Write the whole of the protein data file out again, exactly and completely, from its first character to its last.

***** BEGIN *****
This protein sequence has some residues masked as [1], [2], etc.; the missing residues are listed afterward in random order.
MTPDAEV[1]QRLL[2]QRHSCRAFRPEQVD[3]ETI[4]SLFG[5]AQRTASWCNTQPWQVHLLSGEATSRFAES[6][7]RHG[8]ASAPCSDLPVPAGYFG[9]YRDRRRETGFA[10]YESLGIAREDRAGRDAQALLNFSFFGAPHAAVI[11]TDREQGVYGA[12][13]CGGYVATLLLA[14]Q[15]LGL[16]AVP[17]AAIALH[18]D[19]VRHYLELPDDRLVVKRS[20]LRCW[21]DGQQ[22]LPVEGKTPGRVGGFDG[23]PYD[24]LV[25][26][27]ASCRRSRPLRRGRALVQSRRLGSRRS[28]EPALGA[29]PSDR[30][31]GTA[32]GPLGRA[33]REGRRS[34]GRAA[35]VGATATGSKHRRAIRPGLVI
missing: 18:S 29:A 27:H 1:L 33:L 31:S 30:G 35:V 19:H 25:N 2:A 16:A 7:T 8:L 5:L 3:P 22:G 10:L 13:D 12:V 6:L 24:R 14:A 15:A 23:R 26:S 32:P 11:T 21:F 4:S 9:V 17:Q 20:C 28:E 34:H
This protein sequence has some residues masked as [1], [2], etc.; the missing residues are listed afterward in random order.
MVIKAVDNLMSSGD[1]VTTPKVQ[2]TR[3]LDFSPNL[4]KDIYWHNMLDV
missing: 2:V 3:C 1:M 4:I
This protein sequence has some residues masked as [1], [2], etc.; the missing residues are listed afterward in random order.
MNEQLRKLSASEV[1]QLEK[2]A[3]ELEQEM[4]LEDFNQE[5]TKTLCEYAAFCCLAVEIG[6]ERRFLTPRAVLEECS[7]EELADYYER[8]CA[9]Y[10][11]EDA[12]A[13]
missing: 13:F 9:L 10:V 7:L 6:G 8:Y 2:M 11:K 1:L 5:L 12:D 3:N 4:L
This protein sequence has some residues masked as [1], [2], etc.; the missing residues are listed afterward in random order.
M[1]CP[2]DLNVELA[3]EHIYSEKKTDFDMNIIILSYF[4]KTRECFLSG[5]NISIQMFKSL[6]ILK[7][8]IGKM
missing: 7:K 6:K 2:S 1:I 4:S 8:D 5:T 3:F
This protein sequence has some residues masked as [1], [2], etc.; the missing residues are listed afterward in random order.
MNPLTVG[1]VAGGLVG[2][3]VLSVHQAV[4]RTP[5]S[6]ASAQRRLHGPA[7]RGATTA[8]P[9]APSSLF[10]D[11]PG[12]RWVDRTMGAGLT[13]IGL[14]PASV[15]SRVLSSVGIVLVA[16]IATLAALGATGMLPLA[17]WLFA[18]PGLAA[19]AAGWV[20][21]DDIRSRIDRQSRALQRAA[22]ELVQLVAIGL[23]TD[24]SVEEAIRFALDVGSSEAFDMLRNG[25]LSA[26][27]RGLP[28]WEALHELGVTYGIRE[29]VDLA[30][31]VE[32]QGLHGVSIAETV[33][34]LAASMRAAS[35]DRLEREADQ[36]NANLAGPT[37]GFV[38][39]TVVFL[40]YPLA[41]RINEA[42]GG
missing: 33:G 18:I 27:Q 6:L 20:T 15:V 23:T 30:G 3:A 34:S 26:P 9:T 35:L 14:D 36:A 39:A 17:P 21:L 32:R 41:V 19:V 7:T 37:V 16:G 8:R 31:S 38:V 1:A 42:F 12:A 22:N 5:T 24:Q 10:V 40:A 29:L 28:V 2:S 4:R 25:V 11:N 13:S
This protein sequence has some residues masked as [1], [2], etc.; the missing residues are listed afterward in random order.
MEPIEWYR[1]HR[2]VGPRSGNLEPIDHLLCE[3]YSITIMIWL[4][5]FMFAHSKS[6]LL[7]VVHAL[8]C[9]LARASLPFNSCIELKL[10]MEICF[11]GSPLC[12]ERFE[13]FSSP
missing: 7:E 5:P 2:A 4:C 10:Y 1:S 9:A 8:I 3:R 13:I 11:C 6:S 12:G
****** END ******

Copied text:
This protein sequence has some residues masked as [1], [2], etc.; the missing residues are listed afterward in random order.
MTPDAEV[1]QRLL[2]QRHSCRAFRPEQVD[3]ETI[4]SLFG[5]AQRTASWCNTQPWQVHLLSGEATSRFAES[6][7]RHG[8]ASAPCSDLPVPAGYFG[9]YRDRRRETGFA[10]YESLGIAREDRAGRDAQALLNFSFFGAPHAAVI[11]TDREQGVYGA[12][13]CGGYVATLLLA[14]Q[15]LGL[16]AVP[17]AAIALH[18]D[19]VRHYLELPDDRLVVKRS[20]LRCW[21]DGQQ[22]LPVEGKTPGRVGGFDG[23]PYD[24]LV[25][26][27]ASCRRSRPLRRGRALVQSRRLGSRRS[28]EPALGA[29]PSDR[30][31]GTA[32]GPLGRA[33]REGRRS[34]GRAA[35]VGATATGSKHRRAIRPGLVI
missing: 18:S 29:A 27:H 1:L 33:L 31:S 30:G 35:V 19:H 25:N 2:A 16:A 7:T 8:L 5:L 3:P 22:G 10:L 13:D 12:V 6:L 24:R 14:A 15:A 23:R 26:S 32:P 11:T 21:F 4:S 9:V 17:Q 20:C 28:E 34:H
This protein sequence has some residues masked as [1], [2], etc.; the missing residues are listed afterward in random order.
MVIKAVDNLMSSGD[1]VTTPKVQ[2]TR[3]LDFSPNL[4]KDIYWHNMLDV
missing: 2:V 3:C 1:M 4:I
This protein sequence has some residues masked as [1], [2], etc.; the missing residues are listed afterward in random order.
MNEQLRKLSASEV[1]QLEK[2]A[3]ELEQEM[4]LEDFNQE[5]TKTLCEYAAFCCLAVEIG[6]ERRFLTPRAVLEECS[7]EELADYYER[8]CA[9]Y[10][11]EDA[12]A[13]
missing: 13:F 9:L 10:V 7:L 6:G 8:Y 2:M 11:K 1:L 5:L 12:D 3:N 4:L
This protein sequence has some residues masked as [1], [2], etc.; the missing residues are listed afterward in random order.
M[1]CP[2]DLNVELA[3]EHIYSEKKTDFDMNIIILSYF[4]KTRECFLSG[5]NISIQMFKSL[6]ILK[7][8]IGKM
missing: 7:K 6:K 2:S 1:I 4:S 8:D 5:T 3:F
This protein sequence has some residues masked as [1], [2], etc.; the missing residues are listed afterward in random order.
MNPLTVG[1]VAGGLVG[2][3]VLSVHQAV[4]RTP[5]S[6]ASAQRRLHGPA[7]RGATTA[8]P[9]APSSLF[10]D[11]PG[12]RWVDRTMGAGLT[13]IGL[14]PASV[15]SRVLSSVGIVLVA[16]IATLAALGATGMLPLA[17]WLFA[18]PGLAA[19]AAGWV[20][21]DDIRSRIDRQSRALQRAA[22]ELVQLVAIGL[23]TD[24]SVEEAIRFALDVGSSEAFDMLRNG[25]LSA[26][27]RGLP[28]WEALHELGVTYGIRE[29]VDLA[30][31]VE[32]QGLHGVSIAETV[33][34]LAASMRAAS[35]DRLEREADQ[36]NANLAGPT[37]GFV[38][39]TVVFL[40]YPLA[41]RINEA[42]GG
missing: 33:G 18:I 27:Q 6:L 20:T 15:V 23:T 30:G 3:A 34:S 26:P 9:T 35:L 14:D 36:A 39:A 17:P 21:L 32:R 41:V 19:V 7:T 37:V 16:G 8:R 31:S 38:V 1:A 42:F 12:A 22:N 5:T 24:Q 10:V 40:A 29:L 28:V 2:S 4:R 25:V 11:N 13:S
This protein sequence has some residues masked as [1], [2], etc.; the missing residues are listed afterward in random order.
MEPIEWYR[1]HR[2]VGPRSGNLEPIDHLLCE[3]YSITIMIWL[4][5]FMFAHSKS[6]LL[7]VVHAL[8]C[9]LARASLPFNSCIELKL[10]MEICF[11]GSPLC[12]ERFE[13]FSSP
missing: 7:E 5:P 2:A 4:C 10:Y 1:S 9:A 8:I 3:R 13:I 11:C 6:S 12:G